Home

Image

Hailed as one of the most successful and iconic films of the French New wave, The 400 Blows is a drama film starring Jean-Piere Léaud and directed by François Truffaut. Historically, this film was the first great popular success of the French New Wave and is intrinsically tied to the stylistic innovations of the movement itself. For the director, the film was a semi-autobiography and many agree that it was his best work. The film follows the life of a misunderstood adolescent as he descends toward a lifestyle full of vices, propelled and/or justified by the series of unfortunate events.

Antoine defaces a pinup calendar that is being passed around in class.

Antoine defaces a pinup calendar that is being passed around in class.

In the beginning of the film, Antoine is portrayed as the average mischievous child, sitting in a class with his peers, passing around a pinup. What sets him apart is his bad luck, he is the one caught with it and not allowed to have recess. From this, he is evoked by this to write a verse on the wall, which leads to him being revoked by the teacher with ” erase those insanities, or I’ll make you lick it off!”.

The French teacher is affectionately nicknamed "Sourpuss" by Antoine's class.

The French teacher is affectionately nicknamed “Sourpuss” by Antoine’s class.

At home, more of Antoine’s character is revealed. Antoine is shown doing chores and he sets the table for dinner. He seems to be more well behaved at home; Antoine behaves differently depending on his relationship with the person and he has a desire to please his parents.

Image

The many reflections of Antoine show that he has many different aspects to his personality, showing his complex character. This shot has a strong aesthetic value, and shows Truffaut’s mastery of storytelling through camerawork.

Image

The fake black out shot of Antoine emptying the garbage. In the next shot, Antoine is seen turning the light on again – a realistic presentation of what living in France was like in the 50’s – grim, dingy and crowded. Truffaut wanted to capture France from the perspective of a native, unlike the films romanticizing France as a tourist destination.

Antoine before the graviton starts spinning, smiles up at Rene.

Antoine before the graviton starts spinning, smiles up at Rene.

Antoine in a graviton, a spinning contraption that acts on the basis of centrifugal force. A point of view shot of Rene, Antoine’s best friend. The camera fixes on Antoine in this scene, showing his fight against the centrifugal force but failing. This scene is significant for the film; it can be inferred that Antoine’s fight against the gravitational forces represents his fight against life itself. Though Antoine shows that he feels pain, he enjoys the ride and has fun in the process. Antoine’s attitude towards life can be seen clearly in action.  The spinning action ends at the same spot where it starts, leaving Antoine in the same place, hints the result of Antoine’s struggle – no matter how hard he tries, Antoine’s actions lead him back to square one.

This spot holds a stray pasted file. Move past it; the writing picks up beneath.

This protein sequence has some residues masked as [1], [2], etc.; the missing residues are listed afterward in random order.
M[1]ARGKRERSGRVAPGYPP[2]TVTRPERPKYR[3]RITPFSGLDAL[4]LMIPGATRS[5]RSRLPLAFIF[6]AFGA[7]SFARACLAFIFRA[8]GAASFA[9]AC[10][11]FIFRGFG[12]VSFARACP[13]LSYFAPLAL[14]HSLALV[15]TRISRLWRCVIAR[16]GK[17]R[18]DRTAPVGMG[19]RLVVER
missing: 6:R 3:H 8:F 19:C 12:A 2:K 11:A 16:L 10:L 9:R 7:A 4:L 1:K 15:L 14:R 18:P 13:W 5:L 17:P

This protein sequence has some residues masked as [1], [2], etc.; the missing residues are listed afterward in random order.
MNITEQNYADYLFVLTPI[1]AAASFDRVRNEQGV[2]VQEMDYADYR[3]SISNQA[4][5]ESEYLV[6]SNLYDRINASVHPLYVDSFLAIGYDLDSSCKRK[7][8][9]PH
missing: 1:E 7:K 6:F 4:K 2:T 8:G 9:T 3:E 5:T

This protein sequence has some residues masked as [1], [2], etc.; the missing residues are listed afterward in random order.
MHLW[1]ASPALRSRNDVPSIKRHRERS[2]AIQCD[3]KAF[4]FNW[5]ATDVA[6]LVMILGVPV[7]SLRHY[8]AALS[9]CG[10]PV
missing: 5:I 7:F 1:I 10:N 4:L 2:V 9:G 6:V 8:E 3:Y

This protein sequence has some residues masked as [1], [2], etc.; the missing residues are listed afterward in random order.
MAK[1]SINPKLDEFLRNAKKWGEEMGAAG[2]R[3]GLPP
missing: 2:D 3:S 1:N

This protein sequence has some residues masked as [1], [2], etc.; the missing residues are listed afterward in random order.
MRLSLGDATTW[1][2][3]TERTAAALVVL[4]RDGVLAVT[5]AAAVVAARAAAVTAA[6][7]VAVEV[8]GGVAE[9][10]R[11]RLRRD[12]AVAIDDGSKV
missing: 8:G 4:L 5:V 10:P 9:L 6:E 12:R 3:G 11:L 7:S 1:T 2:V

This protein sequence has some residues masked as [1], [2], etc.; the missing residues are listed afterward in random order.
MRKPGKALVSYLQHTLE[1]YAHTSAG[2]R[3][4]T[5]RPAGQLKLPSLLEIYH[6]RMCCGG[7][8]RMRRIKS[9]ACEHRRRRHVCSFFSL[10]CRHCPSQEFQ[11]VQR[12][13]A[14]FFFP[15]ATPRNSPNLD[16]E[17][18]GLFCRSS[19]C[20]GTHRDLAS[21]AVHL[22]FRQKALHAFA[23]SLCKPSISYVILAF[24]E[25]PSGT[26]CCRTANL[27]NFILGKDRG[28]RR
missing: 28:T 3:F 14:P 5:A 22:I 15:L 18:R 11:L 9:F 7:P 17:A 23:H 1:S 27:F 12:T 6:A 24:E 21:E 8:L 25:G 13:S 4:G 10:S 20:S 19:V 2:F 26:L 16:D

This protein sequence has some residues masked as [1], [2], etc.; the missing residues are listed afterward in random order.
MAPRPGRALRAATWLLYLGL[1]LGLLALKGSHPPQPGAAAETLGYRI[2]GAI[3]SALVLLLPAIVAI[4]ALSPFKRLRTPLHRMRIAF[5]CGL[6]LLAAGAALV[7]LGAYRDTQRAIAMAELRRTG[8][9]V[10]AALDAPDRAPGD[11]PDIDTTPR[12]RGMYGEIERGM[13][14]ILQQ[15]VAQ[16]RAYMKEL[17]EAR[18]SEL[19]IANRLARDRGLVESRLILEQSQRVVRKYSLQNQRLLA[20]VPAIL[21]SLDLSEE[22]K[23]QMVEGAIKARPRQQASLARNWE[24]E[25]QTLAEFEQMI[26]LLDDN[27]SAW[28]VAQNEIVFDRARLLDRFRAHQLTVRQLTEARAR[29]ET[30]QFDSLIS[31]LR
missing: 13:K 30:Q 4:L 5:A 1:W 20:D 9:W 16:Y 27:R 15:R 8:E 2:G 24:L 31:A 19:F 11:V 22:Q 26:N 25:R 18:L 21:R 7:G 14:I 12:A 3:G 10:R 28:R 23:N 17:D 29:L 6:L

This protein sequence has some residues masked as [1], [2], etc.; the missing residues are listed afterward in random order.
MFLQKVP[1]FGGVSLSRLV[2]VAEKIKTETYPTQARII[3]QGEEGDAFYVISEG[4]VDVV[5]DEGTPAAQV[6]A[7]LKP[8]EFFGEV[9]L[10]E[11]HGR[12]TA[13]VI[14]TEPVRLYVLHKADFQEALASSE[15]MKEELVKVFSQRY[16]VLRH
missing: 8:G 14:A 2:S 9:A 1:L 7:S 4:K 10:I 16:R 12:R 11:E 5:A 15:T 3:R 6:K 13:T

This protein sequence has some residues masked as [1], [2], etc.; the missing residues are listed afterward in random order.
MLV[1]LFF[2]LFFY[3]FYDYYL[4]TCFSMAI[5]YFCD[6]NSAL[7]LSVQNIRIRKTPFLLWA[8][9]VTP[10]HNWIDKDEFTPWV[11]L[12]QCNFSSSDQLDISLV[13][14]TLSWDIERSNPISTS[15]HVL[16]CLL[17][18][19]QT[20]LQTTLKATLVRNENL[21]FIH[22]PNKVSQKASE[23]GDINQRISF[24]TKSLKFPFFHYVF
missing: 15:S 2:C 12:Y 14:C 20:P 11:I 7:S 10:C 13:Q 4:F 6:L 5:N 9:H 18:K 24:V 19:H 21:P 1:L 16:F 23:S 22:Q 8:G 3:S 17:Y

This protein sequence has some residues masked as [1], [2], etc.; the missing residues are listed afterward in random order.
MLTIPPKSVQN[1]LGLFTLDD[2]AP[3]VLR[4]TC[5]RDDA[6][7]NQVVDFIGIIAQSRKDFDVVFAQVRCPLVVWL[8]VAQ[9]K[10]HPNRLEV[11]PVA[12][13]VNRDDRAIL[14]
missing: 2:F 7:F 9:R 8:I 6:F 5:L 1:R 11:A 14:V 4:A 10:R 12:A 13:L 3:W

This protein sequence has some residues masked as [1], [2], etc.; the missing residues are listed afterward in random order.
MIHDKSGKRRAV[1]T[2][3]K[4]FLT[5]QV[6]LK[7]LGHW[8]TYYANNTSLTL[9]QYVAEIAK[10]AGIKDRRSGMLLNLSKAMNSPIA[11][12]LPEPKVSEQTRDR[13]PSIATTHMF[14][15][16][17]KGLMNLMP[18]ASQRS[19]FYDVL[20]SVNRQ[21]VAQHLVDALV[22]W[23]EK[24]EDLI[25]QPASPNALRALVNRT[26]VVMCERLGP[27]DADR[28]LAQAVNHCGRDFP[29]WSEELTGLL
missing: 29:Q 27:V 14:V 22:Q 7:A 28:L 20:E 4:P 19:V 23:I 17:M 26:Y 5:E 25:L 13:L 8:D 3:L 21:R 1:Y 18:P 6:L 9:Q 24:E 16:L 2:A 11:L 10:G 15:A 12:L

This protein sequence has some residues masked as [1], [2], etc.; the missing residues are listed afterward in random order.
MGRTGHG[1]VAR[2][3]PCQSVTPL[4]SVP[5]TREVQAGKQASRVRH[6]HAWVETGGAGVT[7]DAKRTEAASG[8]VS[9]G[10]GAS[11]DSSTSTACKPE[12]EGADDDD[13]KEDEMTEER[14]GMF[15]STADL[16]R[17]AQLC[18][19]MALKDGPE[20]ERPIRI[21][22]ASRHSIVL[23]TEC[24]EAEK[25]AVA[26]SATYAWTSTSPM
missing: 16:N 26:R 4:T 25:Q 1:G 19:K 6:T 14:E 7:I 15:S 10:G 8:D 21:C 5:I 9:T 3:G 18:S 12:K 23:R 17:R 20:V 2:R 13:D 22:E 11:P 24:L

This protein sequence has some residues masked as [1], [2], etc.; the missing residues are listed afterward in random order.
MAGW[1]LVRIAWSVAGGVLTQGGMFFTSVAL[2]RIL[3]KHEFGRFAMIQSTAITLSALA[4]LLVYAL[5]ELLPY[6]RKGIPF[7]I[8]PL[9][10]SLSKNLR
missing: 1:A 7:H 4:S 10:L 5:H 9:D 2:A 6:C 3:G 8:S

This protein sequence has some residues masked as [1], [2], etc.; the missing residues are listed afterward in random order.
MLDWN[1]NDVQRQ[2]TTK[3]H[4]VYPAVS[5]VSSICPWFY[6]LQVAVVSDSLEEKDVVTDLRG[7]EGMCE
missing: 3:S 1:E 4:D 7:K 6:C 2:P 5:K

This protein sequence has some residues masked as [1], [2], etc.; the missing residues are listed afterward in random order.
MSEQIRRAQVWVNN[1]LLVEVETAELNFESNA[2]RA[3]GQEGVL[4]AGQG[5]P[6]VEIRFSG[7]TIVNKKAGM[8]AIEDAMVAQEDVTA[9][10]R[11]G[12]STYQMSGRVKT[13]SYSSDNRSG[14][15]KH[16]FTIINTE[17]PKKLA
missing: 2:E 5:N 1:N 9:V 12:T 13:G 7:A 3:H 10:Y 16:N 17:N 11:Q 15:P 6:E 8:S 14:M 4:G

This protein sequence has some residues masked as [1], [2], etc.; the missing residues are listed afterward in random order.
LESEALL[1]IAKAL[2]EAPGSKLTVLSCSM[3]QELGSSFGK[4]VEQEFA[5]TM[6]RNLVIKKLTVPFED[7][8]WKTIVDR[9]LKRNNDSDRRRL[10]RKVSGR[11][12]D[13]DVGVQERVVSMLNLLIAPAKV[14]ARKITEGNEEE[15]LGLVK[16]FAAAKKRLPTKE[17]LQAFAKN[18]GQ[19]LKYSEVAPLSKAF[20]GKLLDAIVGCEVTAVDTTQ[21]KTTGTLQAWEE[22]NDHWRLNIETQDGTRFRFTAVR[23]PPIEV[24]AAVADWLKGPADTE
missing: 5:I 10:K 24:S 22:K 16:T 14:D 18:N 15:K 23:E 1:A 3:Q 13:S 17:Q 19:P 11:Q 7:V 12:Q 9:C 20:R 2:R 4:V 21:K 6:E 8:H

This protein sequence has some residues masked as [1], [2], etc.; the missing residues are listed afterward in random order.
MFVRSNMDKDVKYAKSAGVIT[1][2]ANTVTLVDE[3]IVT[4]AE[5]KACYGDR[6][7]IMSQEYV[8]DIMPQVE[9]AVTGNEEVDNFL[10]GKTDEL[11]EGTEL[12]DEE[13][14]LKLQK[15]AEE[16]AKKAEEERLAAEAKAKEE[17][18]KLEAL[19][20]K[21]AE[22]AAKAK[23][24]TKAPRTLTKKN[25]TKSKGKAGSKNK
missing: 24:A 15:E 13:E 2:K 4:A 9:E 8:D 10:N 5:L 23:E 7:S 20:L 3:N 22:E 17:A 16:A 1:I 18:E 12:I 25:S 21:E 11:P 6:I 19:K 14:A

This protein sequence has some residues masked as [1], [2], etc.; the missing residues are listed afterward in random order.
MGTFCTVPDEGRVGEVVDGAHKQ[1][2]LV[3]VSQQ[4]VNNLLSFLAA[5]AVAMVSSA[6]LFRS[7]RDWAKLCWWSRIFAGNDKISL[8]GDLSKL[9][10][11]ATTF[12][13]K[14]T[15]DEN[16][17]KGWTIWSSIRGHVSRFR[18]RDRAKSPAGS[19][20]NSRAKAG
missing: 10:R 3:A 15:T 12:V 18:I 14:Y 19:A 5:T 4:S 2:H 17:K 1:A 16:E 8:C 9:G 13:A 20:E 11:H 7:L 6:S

Antoine looks uninterested, as his mother persuades him to try better in school.

Antoine looks uninterested, as his mother persuades him to try better in school.

Antoine's content exclamation as he exits the theater with his parents.

Antoine’s content exclamation as he exits the theater with his parents.

One of the truly happy scenes in the film, Antoine and his parents link arms as they exit the theater. The scene builds to the bittersweet ending very well, Antoine’s laughter throughout the scene shows that he enjoys his parents company when they get along well. The happy scene is later juxtaposed to a serious one when Antoine is called out in class for plagiarizing, showing that Antoine’s happiness never really lasts.

Antoine's tribute to Balzac is unfortunately seen as an act of plagiarism.

Antoine’s tribute to Balzac is unfortunately seen as an act of plagiarism.

Antoine's criminal exploits end when he is caught for returning a typewriter he stole.

Antoine’s criminal exploits end when he is caught for returning a typewriter he stole.

Julien talks to an officer in a police station.

Julien talks to an officer in a police station.

From inside a coach, Antoine looks out woefully as they pass by the theater he visited with his parents.

From inside a coach, Antoine looks out woefully as they pass by the theater he visited with his parents.

A close up of Antoine in the coach.

A close up of Antoine in the coach.

An emotion evoking shot, a juvenile lights up a cigarette before Antoine lets his tears fall. The brief appearance and disappearance of the flame seemed to symbolize the times Antoine feels optimistic about his future, the thought is taken away quickly. The shaky camera movement shows us the turbulence of the coach and that the emotional state of Antoine is less than stable. The bars of the window add to the feeling of imprisonment.